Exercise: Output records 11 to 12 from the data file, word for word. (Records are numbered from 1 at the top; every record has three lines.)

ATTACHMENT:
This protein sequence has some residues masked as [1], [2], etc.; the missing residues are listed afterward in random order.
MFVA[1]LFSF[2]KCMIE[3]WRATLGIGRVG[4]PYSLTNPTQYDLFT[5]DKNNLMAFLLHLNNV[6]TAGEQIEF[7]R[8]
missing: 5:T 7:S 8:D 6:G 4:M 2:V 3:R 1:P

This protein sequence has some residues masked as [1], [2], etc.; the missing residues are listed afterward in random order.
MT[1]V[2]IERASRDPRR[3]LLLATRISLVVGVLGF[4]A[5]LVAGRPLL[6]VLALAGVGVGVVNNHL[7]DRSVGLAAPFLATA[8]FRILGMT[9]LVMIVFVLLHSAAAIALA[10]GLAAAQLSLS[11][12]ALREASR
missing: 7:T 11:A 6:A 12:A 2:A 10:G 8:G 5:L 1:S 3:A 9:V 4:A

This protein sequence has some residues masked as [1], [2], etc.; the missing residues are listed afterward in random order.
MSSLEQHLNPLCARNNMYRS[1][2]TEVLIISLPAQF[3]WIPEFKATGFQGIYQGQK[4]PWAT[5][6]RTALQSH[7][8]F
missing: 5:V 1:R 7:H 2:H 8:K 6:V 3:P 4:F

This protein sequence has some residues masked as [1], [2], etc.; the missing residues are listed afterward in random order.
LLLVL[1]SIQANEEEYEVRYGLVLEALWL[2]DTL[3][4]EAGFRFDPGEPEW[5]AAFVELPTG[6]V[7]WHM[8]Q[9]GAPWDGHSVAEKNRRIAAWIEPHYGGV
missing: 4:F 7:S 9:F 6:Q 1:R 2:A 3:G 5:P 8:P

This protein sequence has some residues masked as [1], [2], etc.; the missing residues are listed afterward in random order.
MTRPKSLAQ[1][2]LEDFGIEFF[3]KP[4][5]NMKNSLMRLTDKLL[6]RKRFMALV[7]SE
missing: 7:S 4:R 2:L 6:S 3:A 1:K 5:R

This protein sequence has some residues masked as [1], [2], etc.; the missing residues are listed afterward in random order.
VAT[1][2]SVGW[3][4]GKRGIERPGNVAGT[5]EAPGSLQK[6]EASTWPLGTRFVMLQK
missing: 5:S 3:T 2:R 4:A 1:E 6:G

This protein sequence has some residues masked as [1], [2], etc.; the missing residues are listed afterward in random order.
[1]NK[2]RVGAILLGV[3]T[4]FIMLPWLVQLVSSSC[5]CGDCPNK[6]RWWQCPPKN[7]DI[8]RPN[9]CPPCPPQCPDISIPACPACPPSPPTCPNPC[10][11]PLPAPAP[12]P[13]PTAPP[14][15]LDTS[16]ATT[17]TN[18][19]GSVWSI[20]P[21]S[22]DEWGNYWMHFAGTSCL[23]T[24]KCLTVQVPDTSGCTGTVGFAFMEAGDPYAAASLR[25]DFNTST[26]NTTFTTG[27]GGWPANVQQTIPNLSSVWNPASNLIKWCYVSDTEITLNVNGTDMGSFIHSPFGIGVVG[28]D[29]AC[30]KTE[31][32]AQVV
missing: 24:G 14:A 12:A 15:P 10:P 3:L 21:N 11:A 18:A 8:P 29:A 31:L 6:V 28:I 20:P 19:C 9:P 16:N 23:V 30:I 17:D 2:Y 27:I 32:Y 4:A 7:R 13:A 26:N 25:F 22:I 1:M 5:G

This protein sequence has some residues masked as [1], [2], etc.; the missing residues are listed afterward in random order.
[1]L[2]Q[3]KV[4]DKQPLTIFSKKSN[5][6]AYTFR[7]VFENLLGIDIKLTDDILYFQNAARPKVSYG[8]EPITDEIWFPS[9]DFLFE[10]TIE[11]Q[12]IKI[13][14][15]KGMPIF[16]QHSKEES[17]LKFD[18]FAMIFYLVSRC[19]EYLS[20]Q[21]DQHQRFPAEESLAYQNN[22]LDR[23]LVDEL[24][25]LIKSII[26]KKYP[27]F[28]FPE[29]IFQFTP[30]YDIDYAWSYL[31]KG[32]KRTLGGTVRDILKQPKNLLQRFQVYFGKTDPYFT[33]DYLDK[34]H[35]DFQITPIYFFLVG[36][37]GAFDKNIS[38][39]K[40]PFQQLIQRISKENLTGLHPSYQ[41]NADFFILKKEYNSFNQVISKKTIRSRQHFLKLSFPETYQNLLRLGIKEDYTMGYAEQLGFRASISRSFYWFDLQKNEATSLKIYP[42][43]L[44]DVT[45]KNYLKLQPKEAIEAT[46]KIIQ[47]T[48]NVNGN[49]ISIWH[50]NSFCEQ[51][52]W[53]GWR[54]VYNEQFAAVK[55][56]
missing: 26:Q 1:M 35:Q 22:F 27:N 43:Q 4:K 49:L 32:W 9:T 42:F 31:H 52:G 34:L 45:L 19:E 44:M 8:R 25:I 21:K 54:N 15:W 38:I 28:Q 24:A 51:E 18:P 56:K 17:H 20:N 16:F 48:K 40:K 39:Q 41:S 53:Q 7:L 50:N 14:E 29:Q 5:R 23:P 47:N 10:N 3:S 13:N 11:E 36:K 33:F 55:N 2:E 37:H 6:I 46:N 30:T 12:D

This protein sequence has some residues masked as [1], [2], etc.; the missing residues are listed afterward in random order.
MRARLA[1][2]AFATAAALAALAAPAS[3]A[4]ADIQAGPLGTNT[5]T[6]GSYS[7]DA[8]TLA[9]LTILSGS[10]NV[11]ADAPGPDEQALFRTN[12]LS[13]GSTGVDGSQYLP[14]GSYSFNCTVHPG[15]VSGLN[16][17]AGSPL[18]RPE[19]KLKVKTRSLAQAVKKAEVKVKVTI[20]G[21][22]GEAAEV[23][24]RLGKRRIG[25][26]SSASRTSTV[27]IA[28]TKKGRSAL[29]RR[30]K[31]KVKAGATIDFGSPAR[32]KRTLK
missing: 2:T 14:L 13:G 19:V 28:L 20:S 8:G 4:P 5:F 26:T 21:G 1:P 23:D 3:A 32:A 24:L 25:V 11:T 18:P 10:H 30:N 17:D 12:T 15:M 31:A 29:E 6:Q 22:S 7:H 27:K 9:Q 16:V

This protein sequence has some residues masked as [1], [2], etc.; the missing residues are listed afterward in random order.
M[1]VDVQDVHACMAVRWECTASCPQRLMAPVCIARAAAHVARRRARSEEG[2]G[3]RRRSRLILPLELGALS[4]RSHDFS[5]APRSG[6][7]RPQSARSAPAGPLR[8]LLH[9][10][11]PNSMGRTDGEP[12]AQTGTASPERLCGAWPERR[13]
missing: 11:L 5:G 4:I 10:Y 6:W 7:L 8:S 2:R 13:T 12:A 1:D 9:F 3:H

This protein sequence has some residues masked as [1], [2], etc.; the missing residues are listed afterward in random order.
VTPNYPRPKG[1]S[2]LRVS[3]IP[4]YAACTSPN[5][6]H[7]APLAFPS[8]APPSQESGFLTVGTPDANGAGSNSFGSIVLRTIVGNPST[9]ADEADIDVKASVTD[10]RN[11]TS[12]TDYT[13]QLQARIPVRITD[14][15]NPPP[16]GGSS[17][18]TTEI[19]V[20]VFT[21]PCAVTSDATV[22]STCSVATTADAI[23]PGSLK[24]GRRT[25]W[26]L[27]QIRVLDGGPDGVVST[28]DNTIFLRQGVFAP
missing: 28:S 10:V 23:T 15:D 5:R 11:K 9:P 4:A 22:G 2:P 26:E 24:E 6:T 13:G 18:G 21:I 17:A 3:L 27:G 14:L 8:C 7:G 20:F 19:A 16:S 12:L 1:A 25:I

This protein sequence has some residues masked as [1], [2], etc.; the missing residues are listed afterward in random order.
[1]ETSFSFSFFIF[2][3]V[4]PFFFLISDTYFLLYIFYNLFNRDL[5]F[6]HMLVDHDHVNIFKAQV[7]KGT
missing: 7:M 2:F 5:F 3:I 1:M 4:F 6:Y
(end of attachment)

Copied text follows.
This protein sequence has some residues masked as [1], [2], etc.; the missing residues are listed afterward in random order.
VTPNYPRPKG[1]S[2]LRVS[3]IP[4]YAACTSPN[5][6]H[7]APLAFPS[8]APPSQESGFLTVGTPDANGAGSNSFGSIVLRTIVGNPST[9]ADEADIDVKASVTD[10]RN[11]TS[12]TDYT[13]QLQARIPVRITD[14][15]NPPP[16]GGSS[17][18]TTEI[19]V[20]VFT[21]PCAVTSDATV[22]STCSVATTADAI[23]PGSLK[24]GRRT[25]W[26]L[27]QIRVLDGGPDGVVST[28]DNTIFLRQGVFAP
missing: 28:S 10:V 23:T 15:D 5:R 11:K 9:P 4:A 22:G 2:P 26:E 24:E 6:T 13:G 18:G 21:I 17:A 3:L 27:G 14:L 8:C 7:G 20:F 19:A 16:S 12:L 1:A 25:I

This protein sequence has some residues masked as [1], [2], etc.; the missing residues are listed afterward in random order.
[1]ETSFSFSFFIF[2][3]V[4]PFFFLISDTYFLLYIFYNLFNRDL[5]F[6]HMLVDHDHVNIFKAQV[7]KGT
missing: 7:M 2:F 5:F 3:I 1:M 4:F 6:Y